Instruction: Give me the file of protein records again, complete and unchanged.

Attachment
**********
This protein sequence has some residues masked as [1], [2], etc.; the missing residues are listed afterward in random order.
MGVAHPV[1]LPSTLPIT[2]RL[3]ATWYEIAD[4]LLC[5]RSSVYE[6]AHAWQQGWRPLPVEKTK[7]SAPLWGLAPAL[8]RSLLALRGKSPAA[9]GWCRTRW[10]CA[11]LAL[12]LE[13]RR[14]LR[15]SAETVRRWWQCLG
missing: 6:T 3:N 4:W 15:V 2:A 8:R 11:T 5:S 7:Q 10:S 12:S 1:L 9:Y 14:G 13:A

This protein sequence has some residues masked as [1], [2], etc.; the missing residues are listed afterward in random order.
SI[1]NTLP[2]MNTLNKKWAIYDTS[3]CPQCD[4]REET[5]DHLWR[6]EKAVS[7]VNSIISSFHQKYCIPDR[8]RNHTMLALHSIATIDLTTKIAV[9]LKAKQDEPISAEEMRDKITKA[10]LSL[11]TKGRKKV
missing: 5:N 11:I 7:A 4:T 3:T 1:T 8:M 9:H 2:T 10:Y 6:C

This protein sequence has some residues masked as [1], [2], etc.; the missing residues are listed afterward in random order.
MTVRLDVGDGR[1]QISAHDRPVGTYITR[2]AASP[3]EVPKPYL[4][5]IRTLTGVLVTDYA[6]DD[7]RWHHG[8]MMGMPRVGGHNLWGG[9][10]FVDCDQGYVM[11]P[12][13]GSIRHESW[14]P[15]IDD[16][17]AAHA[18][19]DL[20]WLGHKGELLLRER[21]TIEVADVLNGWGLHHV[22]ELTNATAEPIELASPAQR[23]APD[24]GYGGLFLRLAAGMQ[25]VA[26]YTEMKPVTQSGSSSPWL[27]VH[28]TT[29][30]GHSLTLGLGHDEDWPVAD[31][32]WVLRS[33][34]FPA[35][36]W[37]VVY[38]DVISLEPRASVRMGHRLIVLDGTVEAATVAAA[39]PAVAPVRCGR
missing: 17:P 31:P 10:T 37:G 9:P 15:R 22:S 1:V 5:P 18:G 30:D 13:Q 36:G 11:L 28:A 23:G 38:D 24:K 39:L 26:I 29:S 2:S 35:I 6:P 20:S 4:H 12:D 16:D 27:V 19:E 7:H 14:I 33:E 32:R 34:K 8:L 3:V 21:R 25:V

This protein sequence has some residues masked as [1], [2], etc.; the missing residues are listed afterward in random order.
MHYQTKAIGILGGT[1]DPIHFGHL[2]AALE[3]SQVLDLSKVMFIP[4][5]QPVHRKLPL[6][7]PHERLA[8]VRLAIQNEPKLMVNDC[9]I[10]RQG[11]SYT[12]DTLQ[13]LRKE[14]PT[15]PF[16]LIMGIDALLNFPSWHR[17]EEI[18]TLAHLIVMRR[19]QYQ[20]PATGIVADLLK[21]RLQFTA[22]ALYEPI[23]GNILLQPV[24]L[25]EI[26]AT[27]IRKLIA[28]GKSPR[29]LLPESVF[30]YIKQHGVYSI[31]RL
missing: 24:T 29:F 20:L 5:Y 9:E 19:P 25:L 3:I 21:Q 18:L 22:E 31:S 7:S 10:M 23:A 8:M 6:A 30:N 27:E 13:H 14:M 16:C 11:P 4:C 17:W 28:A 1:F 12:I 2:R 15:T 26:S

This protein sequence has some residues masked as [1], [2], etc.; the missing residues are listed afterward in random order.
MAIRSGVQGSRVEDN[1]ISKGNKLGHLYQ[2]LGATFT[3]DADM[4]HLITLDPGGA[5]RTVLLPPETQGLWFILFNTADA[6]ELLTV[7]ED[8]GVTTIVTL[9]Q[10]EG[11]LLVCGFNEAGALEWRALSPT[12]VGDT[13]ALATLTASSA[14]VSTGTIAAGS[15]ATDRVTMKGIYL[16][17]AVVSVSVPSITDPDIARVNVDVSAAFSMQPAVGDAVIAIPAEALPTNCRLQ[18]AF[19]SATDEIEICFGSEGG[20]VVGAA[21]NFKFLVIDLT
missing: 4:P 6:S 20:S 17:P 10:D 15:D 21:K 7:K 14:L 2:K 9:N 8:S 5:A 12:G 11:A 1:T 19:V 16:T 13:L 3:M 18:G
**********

This protein sequence has some residues masked as [1], [2], etc.; the missing residues are listed afterward in random order.
MGVAHPV[1]LPSTLPIT[2]RL[3]ATWYEIAD[4]LLC[5]RSSVYE[6]AHAWQQGWRPLPVEKTK[7]SAPLWGLAPAL[8]RSLLALRGKSPAA[9]GWCRTRW[10]CA[11]LAL[12]LE[13]RR[14]LR[15]SAETVRRWWQCLG
missing: 6:T 3:N 4:W 15:V 2:A 8:R 11:T 5:S 7:Q 10:S 12:S 1:L 9:Y 14:G 13:A

This protein sequence has some residues masked as [1], [2], etc.; the missing residues are listed afterward in random order.
SI[1]NTLP[2]MNTLNKKWAIYDTS[3]CPQCD[4]REET[5]DHLWR[6]EKAVS[7]VNSIISSFHQKYCIPDR[8]RNHTMLALHSIATIDLTTKIAV[9]LKAKQDEPISAEEMRDKITKA[10]LSL[11]TKGRKKV
missing: 5:N 11:I 7:A 4:T 3:T 1:T 8:M 9:H 2:T 10:Y 6:C

This protein sequence has some residues masked as [1], [2], etc.; the missing residues are listed afterward in random order.
MTVRLDVGDGR[1]QISAHDRPVGTYITR[2]AASP[3]EVPKPYL[4][5]IRTLTGVLVTDYA[6]DD[7]RWHHG[8]MMGMPRVGGHNLWGG[9][10]FVDCDQGYVM[11]P[12][13]GSIRHESW[14]P[15]IDD[16][17]AAHA[18][19]DL[20]WLGHKGELLLRER[21]TIEVADVLNGWGLHHV[22]ELTNATAEPIELASPAQR[23]APD[24]GYGGLFLRLAAGMQ[25]VA[26]YTEMKPVTQSGSSSPWL[27]VH[28]TT[29][30]GHSLTLGLGHDEDWPVAD[31][32]WVLRS[33][34]FPA[35][36]W[37]VVY[38]DVISLEPRASVRMGHRLIVLDGTVEAATVAAA[39]PAVAPVRCGR
missing: 17:P 31:P 10:T 37:G 9:P 15:R 22:S 1:V 5:P 18:G 30:D 13:Q 36:G 11:L 28:A 23:G 38:D 24:K 39:L 26:I 29:S 2:S 35:I 6:P 20:S 4:H 12:D 16:D 27:V 19:E 7:H 14:I 33:E 32:R 34:K 8:L 3:V 21:R 25:V

This protein sequence has some residues masked as [1], [2], etc.; the missing residues are listed afterward in random order.
MHYQTKAIGILGGT[1]DPIHFGHL[2]AALE[3]SQVLDLSKVMFIP[4][5]QPVHRKLPL[6][7]PHERLA[8]VRLAIQNEPKLMVNDC[9]I[10]RQG[11]SYT[12]DTLQ[13]LRKE[14]PT[15]PF[16]LIMGIDALLNFPSWHR[17]EEI[18]TLAHLIVMRR[19]QYQ[20]PATGIVADLLK[21]RLQFTA[22]ALYEPI[23]GNILLQPV[24]L[25]EI[26]AT[27]IRKLIA[28]GKSPR[29]LLPESVF[30]YIKQHGVYSI[31]RL
missing: 24:T 29:F 20:L 5:Y 9:E 19:P 25:L 3:I 21:Q 18:L 22:E 31:S 7:S 10:M 23:A 8:M 6:A 30:N 27:E 13:H 14:M 16:C 11:P 4:C 17:W 28:A 1:F 12:I 2:R 15:T 26:S

This protein sequence has some residues masked as [1], [2], etc.; the missing residues are listed afterward in random order.
MAIRSGVQGSRVEDN[1]ISKGNKLGHLYQ[2]LGATFT[3]DADM[4]HLITLDPGGA[5]RTVLLPPETQGLWFILFNTADA[6]ELLTV[7]ED[8]GVTTIVTL[9]Q[10]EG[11]LLVCGFNEAGALEWRALSPT[12]VGDT[13]ALATLTASSA[14]VSTGTIAAGS[15]ATDRVTMKGIYL[16][17]AVVSVSVPSITDPDIARVNVDVSAAFSMQPAVGDAVIAIPAEALPTNCRLQ[18]AF[19]SATDEIEICFGSEGG[20]VVGAA[21]NFKFLVIDLT
missing: 4:P 6:S 20:S 17:P 10:D 15:D 21:K 7:K 14:L 2:K 9:N 8:S 5:A 12:G 11:A 1:T 19:V 16:T 13:L 3:M 18:G